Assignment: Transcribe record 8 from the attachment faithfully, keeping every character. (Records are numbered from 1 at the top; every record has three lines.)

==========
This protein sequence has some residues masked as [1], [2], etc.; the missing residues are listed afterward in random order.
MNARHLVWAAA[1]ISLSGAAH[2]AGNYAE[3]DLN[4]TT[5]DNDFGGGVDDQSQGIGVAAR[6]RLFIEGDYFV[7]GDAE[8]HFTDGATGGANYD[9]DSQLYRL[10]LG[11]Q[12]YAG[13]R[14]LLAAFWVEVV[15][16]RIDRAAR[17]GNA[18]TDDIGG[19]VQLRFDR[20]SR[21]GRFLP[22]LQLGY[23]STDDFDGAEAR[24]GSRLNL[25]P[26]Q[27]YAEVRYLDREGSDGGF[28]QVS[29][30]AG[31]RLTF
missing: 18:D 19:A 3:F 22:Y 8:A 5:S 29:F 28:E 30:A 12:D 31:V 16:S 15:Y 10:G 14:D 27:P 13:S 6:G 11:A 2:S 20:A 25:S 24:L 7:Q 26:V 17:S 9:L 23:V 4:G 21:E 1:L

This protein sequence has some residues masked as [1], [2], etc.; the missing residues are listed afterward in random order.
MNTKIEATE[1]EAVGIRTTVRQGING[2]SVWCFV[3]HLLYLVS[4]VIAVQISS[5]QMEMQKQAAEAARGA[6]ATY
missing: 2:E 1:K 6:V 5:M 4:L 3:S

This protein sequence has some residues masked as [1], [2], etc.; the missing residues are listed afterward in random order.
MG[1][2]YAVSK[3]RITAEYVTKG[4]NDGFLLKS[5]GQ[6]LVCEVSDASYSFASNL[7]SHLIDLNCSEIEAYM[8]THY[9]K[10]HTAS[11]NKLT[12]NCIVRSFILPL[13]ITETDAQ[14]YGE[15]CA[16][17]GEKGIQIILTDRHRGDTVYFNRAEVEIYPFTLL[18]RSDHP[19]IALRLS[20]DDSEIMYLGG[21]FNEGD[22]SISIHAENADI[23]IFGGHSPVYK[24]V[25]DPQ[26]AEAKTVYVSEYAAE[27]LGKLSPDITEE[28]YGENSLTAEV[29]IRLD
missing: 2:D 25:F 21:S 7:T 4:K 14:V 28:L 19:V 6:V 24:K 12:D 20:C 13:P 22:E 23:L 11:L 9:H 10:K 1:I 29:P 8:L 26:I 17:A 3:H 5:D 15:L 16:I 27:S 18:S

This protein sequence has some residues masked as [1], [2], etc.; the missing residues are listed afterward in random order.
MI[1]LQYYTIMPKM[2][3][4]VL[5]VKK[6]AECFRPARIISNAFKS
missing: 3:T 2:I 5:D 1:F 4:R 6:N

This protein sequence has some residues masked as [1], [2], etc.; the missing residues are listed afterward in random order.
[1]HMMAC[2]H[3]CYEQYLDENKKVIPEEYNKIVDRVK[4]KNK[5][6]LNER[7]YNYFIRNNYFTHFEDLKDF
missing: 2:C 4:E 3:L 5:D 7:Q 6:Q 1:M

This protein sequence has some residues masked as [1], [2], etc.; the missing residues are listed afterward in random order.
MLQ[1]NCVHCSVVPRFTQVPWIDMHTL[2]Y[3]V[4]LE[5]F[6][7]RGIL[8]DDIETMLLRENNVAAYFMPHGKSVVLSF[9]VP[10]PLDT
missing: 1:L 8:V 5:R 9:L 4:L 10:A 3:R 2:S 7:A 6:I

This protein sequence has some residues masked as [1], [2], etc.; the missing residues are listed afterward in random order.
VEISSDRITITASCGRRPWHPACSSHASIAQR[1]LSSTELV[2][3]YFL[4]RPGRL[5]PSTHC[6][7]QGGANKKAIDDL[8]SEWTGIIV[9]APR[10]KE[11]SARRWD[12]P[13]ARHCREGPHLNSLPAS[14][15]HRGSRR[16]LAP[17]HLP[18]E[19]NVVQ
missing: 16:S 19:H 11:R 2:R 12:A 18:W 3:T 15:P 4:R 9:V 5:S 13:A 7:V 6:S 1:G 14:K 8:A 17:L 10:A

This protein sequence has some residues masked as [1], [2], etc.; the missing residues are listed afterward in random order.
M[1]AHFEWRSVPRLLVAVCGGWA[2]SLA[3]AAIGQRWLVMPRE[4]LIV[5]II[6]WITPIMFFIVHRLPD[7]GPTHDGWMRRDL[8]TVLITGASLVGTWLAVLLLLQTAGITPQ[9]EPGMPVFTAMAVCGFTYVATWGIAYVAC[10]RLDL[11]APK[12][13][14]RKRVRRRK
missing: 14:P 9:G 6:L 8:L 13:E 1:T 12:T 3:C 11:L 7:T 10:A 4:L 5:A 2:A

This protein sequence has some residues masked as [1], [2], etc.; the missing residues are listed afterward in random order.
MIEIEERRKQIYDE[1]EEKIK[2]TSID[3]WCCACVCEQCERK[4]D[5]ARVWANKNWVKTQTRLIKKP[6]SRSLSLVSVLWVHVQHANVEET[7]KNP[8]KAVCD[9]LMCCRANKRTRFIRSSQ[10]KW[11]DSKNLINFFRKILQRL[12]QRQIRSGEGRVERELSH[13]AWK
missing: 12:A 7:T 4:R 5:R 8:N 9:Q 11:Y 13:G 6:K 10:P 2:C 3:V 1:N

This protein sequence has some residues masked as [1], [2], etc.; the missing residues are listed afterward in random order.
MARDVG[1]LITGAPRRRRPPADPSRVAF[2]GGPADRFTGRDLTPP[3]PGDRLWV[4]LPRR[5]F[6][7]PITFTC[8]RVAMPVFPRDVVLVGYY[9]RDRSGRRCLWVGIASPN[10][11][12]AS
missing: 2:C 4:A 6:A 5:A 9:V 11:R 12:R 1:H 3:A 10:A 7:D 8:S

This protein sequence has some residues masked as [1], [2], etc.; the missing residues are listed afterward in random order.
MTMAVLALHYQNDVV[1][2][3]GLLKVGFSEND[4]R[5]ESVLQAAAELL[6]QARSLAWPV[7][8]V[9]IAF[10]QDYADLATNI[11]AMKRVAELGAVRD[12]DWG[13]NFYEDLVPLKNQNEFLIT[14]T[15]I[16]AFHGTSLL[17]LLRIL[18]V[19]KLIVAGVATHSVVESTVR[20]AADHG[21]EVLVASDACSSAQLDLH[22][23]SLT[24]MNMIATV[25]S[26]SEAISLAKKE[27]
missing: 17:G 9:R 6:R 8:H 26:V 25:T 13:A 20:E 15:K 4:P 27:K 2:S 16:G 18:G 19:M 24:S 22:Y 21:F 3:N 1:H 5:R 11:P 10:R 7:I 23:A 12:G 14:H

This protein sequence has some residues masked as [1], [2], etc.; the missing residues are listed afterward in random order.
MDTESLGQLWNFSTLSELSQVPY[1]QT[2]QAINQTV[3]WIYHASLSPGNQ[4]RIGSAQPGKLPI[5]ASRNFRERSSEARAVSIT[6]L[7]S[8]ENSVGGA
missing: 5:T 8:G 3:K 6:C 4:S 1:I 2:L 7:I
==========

This protein sequence has some residues masked as [1], [2], etc.; the missing residues are listed afterward in random order.
M[1]AHFEWRSVPRLLVAVCGGWA[2]SLA[3]AAIGQRWLVMPRE[4]LIV[5]II[6]WITPIMFFIVHRLPD[7]GPTHDGWMRRDL[8]TVLITGASLVGTWLAVLLLLQTAGITPQ[9]EPGMPVFTAMAVCGFTYVATWGIAYVAC[10]RLDL[11]APK[12][13][14]RKRVRRRK
missing: 14:P 9:G 6:L 8:L 13:E 1:T 12:T 3:C 11:L 7:T 10:A 4:L 5:A 2:A